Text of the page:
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Spring is here officially today, so let’s drop the top and sniff up the scent of daffodils and hyacinths now that we should. Brightwells offers us some good chances for just that during their Classic & Vintage auction in Bicester on April 5 – full catalogue here.
We fell for...
This inferior photograph, from the classifieds-pages of an old motoring magazine, has been haunting us for years. All we knew was that the car was supposedly a Jowett Special, photographed in the 1950s in Groningen, The Netherlands. When we noticed a new book by Jowett historian Edmund Nankivell on Jowett Specials, it was the time to ask him about the photograph. Did he know the car? He did! And this is what he wrote: “Yes, it is covered in he book, same photo included! I was fortunate to make contact with a man who bought it in 1954 and ran it for 4 years. He sent me some adverts for it, one saying the coachbuilder was Boonacker based in Haarlem (who were a name in stretched limousoines-ed). The owner was E. Winterink of Amsterdam – Osdorp and his letter was dated 1983! He concluded: ‘Up to 1958 I enjoyed driving this car. This is all the information I can give you of my Jowett Jupiter coupé, as I have not the slightest idea what has become of it!’ It seems from his letter it was a running car when he sold it. He did not even say who he sold it to... Jowett Cars Ltd (in the form of Jowett Engineering Ltd.) provided support up to 1963. For another 10 years or more there were very good Jowett agents in GB who supported people who were running Jupiters and Javelins as their main transport. So there is hope it had more life! And maybe it survives in someones collection?” Thank you so much Edmund. Mystery solved… or well, partly. It does raise a new question: what happened to the car after 1958? We have a strong reader base in The Netherlands, so somebody might be able to shed a new light on this case?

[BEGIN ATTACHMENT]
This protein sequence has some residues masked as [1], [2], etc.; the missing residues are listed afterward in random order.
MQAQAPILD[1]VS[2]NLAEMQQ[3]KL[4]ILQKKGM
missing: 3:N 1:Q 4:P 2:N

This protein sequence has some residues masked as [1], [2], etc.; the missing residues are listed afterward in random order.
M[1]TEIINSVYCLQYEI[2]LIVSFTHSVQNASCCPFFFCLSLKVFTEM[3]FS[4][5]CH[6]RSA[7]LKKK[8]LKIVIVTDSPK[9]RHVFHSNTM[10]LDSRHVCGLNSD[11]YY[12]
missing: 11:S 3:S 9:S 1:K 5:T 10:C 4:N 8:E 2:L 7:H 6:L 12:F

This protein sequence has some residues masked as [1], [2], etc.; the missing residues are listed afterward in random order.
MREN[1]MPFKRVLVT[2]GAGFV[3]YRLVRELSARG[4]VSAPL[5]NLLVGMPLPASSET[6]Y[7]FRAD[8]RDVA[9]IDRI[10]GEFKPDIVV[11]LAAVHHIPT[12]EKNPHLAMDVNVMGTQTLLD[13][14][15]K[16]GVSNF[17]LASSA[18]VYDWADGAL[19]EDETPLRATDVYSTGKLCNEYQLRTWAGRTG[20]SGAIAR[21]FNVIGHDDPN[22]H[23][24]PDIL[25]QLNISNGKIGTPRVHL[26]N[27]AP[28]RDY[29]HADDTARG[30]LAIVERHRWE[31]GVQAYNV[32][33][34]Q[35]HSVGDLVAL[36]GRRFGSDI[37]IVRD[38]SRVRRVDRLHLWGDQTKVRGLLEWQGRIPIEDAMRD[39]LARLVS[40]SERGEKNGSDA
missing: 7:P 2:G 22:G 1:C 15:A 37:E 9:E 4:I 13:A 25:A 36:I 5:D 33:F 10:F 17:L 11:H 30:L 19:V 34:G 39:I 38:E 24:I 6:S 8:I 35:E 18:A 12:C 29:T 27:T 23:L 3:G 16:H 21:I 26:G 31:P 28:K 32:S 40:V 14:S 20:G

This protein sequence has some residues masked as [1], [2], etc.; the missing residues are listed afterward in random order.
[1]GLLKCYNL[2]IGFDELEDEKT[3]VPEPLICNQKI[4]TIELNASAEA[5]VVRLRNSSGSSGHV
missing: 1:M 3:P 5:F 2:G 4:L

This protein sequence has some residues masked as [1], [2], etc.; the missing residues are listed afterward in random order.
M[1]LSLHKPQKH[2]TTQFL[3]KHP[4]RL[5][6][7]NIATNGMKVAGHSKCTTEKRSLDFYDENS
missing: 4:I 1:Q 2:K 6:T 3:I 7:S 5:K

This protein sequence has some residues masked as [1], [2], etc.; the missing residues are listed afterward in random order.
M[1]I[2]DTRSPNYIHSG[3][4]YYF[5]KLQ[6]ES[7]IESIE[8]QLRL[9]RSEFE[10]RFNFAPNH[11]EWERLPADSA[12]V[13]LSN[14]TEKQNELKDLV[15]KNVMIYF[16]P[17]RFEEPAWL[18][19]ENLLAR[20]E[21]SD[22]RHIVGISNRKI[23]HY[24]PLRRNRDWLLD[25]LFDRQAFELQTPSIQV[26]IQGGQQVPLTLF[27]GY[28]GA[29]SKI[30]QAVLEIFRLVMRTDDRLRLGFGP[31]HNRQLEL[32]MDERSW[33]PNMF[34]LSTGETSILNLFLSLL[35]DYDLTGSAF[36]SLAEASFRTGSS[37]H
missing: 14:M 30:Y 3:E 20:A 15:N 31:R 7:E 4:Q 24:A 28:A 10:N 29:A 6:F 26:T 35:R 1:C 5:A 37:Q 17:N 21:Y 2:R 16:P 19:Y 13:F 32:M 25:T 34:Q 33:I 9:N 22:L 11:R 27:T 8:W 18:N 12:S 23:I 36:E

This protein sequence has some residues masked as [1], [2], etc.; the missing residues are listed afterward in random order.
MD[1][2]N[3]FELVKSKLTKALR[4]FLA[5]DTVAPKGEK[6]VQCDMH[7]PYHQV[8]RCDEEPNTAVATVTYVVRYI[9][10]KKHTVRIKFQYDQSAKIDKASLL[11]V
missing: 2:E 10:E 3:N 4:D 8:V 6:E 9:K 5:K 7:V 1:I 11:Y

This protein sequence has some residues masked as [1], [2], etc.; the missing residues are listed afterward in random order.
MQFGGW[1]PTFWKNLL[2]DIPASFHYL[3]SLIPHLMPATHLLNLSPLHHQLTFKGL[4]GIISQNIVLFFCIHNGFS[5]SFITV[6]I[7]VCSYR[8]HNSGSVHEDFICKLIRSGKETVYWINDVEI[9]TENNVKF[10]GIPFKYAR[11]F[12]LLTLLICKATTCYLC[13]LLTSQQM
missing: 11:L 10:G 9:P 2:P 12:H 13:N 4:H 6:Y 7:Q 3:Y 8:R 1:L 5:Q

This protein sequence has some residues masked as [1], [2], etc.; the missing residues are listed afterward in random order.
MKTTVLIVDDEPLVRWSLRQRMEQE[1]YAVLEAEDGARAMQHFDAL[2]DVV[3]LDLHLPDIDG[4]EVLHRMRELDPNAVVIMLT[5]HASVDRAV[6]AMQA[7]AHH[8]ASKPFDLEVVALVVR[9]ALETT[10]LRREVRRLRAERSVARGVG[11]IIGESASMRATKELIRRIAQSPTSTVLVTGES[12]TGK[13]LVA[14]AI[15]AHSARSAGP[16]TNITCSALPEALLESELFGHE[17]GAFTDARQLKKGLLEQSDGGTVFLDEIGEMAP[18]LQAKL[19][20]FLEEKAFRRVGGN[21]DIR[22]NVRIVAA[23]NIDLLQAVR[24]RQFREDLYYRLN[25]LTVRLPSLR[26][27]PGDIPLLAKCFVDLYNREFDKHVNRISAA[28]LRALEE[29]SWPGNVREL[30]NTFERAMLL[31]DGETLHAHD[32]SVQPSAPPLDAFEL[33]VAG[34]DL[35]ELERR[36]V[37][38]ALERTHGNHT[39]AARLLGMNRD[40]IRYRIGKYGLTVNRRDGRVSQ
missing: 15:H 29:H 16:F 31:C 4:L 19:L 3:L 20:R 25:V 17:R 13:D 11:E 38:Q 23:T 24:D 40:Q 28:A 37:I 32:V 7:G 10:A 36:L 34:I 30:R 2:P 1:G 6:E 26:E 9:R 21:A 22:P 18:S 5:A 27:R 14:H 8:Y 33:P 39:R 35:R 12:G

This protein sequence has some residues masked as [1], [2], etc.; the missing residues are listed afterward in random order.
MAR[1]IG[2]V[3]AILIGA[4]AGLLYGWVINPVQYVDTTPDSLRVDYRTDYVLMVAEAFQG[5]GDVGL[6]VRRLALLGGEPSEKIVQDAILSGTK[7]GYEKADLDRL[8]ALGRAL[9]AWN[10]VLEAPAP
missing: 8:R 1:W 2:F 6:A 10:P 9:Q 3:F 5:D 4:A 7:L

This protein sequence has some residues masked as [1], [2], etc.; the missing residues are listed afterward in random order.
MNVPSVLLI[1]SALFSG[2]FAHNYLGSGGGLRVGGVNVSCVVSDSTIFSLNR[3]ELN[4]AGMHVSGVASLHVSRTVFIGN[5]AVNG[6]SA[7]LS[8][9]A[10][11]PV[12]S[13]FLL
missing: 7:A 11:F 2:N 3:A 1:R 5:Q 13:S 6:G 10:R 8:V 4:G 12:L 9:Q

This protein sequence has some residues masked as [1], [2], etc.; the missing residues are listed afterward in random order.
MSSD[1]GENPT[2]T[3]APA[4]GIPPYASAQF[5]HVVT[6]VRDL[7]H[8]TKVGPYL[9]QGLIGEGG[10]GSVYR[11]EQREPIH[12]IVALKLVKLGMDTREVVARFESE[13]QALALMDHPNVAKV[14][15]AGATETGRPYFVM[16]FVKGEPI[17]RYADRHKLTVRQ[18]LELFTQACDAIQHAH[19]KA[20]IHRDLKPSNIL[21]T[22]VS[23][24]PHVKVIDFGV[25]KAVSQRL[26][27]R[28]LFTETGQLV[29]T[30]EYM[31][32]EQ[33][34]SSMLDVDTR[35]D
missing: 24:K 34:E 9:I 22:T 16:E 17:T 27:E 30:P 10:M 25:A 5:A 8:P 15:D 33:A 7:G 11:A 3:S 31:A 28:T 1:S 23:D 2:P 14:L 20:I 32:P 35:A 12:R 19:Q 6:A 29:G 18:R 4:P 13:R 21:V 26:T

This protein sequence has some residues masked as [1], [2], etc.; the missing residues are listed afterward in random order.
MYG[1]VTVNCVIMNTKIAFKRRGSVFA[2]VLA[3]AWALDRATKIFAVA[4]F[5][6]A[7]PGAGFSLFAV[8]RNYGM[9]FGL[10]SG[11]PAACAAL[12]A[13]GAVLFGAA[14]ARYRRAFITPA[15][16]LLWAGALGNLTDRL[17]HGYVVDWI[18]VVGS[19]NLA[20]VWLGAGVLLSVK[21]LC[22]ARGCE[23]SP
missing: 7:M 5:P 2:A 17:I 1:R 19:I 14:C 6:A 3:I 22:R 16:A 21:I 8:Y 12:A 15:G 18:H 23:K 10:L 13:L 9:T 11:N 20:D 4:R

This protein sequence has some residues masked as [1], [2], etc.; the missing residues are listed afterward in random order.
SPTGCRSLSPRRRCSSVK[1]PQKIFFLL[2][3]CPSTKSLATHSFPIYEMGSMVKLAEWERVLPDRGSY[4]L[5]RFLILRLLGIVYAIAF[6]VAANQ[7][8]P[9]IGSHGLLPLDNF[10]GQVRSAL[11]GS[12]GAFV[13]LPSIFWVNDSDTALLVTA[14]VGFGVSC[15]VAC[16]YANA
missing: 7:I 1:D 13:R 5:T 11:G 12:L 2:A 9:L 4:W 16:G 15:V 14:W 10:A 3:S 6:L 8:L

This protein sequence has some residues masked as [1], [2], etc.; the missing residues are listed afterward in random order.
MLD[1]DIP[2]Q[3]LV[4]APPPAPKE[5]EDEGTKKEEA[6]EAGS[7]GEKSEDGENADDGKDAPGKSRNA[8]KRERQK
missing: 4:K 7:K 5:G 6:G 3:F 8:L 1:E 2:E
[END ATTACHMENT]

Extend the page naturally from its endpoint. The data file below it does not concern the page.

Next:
If Sunday is a day of recollections, then this impressive baroque motor car will be fit for today. It’s an ultra-rare hearse (or corbillard) by French carrosserie Georjon and was based on a 1952 Citroen 11CV. We spotted it last Summer and were truly impressed, even alone if it was for its sheer size – some three metres tall, two meters wide and 6 metres long. And then all those decorative elements! Destined for luxury funerals, this hearse could take a whole family with the deceased to his last resting place – it seats nine plus coffin. There were only two built, but the hearse did make it to a model! Isn’t that fun? Don’t groan, for as you know death is the only real certainty in life - Swing it!
(Words and picture Jeroen Booij)
We expected tons of answers on last week’s car puzzle, but we only got four! The car we showed to you, was of course closely related to the Alpine A108, but it wasn’t that. This was a licence-built version from Brazil by Willys-Overland and Christened Willys Interlagos. Both Larry A. Lewis as Timo Laitinen knew, but didn’t add much more than just that to their answers. Fried Stol knew, too, but made a better effort. He wrote: “This is an A108 berlinetta made by Willys Overland Interlagos, and was the most desirable of them all. Also a coupé, and convertible were made. Based on the Renault Alpine A108 and built by Willys, from 1962 to 1966. A total of 744 of these berlinetta’s were made. The powertrain came from Renault's tiny overhead-cam cast-iron Ventoux inline four-cylinder that was used in the Renault 4CV. With the help of French tuning specialist Gordini, it displaced a mere 845cc and 60Hp. Carlos Pace started his racing career in one of these cars.”
And then there was licence-built Alpine-owner Rhys Nolan’s reply. He was mostly mistaken, but his answer was interesting never the less. He wrote: “It looks to me very much like a Dinalpin made in Mexico under licence. Single headlight (obviously) version of the A110. My one was chassis 085. If I am right, but it could be one of the Argentinian versions, they left the factory with the 956 version of the Renault motor, later changed to the 1108cc. They still, in both Mexican and Argentinian, used all the correct R8 underpinnings, and the tubular backbone as designed by Jean Redele.” Sorry Rhys, but without the name we cannot give you this week’s point. Better next time, and congratulations to you, Fried!
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